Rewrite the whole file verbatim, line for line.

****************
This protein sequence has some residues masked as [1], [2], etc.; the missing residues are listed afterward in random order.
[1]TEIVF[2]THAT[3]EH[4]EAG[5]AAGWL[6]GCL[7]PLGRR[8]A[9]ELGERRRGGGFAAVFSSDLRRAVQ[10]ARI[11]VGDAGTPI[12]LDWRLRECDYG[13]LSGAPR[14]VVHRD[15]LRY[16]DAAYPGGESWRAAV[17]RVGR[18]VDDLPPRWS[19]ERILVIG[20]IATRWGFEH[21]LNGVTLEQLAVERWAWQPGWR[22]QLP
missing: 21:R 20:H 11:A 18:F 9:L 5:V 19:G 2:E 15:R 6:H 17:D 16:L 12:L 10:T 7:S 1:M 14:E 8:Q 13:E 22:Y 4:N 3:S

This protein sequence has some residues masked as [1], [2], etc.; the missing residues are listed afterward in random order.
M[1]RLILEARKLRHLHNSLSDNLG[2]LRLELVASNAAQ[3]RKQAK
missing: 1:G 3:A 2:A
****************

This protein sequence has some residues masked as [1], [2], etc.; the missing residues are listed afterward in random order.
[1]TEIVF[2]THAT[3]EH[4]EAG[5]AAGWL[6]GCL[7]PLGRR[8]A[9]ELGERRRGGGFAAVFSSDLRRAVQ[10]ARI[11]VGDAGTPI[12]LDWRLRECDYG[13]LSGAPR[14]VVHRD[15]LRY[16]DAAYPGGESWRAAV[17]RVGR[18]VDDLPPRWS[19]ERILVIG[20]IATRWGFEH[21]LNGVTLEQLAVERWAWQPGWR[22]QLP
missing: 21:R 20:H 11:A 18:F 9:L 5:V 19:G 2:E 15:R 6:H 17:D 16:L 12:L 10:T 7:S 1:M 14:E 8:Q 13:E 22:Y 4:N 3:S

This protein sequence has some residues masked as [1], [2], etc.; the missing residues are listed afterward in random order.
M[1]RLILEARKLRHLHNSLSDNLG[2]LRLELVASNAAQ[3]RKQAK
missing: 1:G 3:A 2:A